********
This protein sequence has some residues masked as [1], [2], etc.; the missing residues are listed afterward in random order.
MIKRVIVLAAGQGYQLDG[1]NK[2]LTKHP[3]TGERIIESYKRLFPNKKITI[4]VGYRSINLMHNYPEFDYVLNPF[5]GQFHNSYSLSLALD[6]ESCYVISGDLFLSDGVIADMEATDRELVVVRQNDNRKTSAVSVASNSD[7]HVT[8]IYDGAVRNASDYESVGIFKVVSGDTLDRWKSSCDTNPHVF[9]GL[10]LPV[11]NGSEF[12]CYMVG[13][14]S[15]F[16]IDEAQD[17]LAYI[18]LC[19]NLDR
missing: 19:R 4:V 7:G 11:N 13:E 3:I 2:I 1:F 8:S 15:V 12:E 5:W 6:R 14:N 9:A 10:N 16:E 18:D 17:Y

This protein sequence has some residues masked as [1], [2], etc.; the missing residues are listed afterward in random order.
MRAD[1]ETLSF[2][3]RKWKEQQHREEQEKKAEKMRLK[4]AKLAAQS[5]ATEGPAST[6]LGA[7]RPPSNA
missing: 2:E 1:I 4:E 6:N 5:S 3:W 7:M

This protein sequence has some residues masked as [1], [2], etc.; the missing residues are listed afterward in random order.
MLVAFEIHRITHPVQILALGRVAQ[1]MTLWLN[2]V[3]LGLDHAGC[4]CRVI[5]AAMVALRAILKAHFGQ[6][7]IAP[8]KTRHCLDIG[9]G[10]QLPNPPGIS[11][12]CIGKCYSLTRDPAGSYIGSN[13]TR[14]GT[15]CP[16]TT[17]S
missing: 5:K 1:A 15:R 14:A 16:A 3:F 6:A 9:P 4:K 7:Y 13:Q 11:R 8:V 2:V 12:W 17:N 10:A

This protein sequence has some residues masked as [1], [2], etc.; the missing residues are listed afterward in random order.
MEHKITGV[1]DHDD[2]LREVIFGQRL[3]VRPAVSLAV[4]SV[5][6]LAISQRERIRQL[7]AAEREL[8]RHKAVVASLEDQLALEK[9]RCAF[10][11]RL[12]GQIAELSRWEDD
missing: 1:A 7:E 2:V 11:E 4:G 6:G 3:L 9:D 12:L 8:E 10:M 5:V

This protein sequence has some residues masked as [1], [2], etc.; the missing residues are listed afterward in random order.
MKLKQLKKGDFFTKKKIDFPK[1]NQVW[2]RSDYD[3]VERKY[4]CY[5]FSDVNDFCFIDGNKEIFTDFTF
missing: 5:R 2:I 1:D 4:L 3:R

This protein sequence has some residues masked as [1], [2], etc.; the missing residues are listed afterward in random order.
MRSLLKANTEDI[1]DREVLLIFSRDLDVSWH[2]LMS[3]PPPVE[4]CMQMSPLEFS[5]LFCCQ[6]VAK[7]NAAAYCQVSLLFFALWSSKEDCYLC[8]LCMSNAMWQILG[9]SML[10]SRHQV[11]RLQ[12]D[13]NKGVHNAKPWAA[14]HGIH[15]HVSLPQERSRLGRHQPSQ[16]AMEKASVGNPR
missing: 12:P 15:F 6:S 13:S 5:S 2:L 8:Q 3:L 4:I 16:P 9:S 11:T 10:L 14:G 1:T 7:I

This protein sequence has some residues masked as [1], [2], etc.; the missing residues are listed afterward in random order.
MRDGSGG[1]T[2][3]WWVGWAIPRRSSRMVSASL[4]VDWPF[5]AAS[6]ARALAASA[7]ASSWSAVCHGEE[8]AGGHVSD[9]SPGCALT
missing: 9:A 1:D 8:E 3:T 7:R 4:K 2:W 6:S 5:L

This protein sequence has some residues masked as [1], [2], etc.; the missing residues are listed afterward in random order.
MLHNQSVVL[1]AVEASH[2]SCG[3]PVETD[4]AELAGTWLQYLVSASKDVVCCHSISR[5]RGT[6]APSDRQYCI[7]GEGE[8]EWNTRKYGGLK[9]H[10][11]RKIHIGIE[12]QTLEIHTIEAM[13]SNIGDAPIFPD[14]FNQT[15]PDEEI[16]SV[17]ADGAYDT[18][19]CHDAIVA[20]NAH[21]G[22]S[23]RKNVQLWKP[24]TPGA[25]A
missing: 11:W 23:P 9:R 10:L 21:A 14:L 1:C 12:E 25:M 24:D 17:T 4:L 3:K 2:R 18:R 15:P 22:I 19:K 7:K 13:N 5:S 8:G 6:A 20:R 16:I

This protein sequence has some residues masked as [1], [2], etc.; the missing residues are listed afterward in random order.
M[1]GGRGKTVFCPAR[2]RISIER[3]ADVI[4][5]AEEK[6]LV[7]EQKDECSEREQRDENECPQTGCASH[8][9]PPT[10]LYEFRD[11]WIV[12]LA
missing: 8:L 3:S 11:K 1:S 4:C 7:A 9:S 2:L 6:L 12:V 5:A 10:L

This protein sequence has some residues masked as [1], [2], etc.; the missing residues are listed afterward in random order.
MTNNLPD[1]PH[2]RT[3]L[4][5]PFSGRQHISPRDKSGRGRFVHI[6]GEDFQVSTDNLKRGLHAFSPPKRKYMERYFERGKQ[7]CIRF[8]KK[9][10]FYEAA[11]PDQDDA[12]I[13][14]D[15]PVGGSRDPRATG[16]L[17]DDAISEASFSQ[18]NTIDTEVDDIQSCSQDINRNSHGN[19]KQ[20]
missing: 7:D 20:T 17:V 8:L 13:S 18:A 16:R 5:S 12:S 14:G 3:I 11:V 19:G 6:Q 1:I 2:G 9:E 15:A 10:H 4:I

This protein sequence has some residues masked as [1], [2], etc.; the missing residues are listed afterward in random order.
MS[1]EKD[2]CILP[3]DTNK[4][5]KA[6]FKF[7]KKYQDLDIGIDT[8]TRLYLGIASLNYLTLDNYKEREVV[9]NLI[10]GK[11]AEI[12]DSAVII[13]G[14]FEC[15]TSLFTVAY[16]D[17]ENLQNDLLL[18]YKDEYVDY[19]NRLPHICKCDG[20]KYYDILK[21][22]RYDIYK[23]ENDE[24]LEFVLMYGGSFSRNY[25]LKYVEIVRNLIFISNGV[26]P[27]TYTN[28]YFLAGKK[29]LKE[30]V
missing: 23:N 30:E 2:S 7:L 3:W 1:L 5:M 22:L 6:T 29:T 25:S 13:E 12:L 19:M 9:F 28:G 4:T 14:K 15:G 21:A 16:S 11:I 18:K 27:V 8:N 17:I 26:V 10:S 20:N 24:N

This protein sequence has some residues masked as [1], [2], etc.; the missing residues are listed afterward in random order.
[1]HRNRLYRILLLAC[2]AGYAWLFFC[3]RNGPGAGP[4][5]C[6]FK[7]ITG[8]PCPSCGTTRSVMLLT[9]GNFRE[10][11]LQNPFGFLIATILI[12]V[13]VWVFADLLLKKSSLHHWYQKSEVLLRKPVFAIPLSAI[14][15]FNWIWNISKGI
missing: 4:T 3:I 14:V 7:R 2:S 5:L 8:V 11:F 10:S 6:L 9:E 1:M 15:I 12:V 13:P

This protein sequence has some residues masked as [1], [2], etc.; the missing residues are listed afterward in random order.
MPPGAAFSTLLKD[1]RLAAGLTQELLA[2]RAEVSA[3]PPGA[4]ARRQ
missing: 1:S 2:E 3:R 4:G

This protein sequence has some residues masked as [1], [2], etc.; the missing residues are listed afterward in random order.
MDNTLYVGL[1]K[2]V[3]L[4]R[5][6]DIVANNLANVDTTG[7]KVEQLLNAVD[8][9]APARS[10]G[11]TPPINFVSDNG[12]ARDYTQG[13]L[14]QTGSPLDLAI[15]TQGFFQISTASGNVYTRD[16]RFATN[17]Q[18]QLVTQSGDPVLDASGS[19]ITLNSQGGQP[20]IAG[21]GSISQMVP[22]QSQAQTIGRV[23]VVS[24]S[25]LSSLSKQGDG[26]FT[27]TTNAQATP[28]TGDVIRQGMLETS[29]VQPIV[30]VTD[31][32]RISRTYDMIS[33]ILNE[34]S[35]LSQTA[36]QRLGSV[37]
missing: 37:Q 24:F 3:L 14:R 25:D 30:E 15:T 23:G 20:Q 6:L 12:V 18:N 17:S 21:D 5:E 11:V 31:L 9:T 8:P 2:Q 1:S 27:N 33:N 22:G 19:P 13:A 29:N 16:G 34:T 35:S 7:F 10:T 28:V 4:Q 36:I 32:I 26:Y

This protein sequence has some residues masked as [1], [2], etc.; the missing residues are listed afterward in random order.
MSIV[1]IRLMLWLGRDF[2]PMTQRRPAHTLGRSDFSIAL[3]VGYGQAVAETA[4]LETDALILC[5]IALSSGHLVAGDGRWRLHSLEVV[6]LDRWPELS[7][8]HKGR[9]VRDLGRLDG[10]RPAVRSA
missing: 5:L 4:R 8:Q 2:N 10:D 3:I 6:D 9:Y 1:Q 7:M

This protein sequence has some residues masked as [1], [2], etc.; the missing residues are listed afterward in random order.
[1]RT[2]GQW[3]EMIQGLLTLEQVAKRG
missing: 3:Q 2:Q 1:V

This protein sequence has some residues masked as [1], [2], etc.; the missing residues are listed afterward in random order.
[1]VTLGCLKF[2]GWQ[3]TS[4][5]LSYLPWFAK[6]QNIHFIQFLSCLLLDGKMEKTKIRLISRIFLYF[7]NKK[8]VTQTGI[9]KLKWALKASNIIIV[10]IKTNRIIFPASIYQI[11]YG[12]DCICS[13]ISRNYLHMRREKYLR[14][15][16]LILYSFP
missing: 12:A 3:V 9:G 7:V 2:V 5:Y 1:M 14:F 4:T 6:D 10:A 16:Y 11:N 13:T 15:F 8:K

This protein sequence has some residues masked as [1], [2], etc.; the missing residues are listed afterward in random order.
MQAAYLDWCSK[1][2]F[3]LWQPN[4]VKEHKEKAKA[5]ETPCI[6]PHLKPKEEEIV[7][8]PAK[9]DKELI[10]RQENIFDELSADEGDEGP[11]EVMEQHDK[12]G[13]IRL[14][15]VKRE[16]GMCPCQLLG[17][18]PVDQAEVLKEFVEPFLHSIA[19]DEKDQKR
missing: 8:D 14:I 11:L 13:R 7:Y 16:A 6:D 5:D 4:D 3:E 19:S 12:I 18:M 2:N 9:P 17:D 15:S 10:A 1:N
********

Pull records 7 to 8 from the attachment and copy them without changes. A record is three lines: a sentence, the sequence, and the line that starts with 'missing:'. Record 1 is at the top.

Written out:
This protein sequence has some residues masked as [1], [2], etc.; the missing residues are listed afterward in random order.
MRDGSGG[1]T[2][3]WWVGWAIPRRSSRMVSASL[4]VDWPF[5]AAS[6]ARALAASA[7]ASSWSAVCHGEE[8]AGGHVSD[9]SPGCALT
missing: 9:A 1:D 8:E 3:T 7:R 4:K 2:W 6:S 5:L

This protein sequence has some residues masked as [1], [2], etc.; the missing residues are listed afterward in random order.
MLHNQSVVL[1]AVEASH[2]SCG[3]PVETD[4]AELAGTWLQYLVSASKDVVCCHSISR[5]RGT[6]APSDRQYCI[7]GEGE[8]EWNTRKYGGLK[9]H[10][11]RKIHIGIE[12]QTLEIHTIEAM[13]SNIGDAPIFPD[14]FNQT[15]PDEEI[16]SV[17]ADGAYDT[18][19]CHDAIVA[20]NAH[21]G[22]S[23]RKNVQLWKP[24]TPGA[25]A
missing: 11:W 23:P 9:R 10:L 21:A 14:L 1:C 12:E 25:M 24:D 17:T 4:L 3:K 2:R 18:R 15:P 22:I 19:K 7:K 13:N 5:S 8:G 6:A 20:R 16:I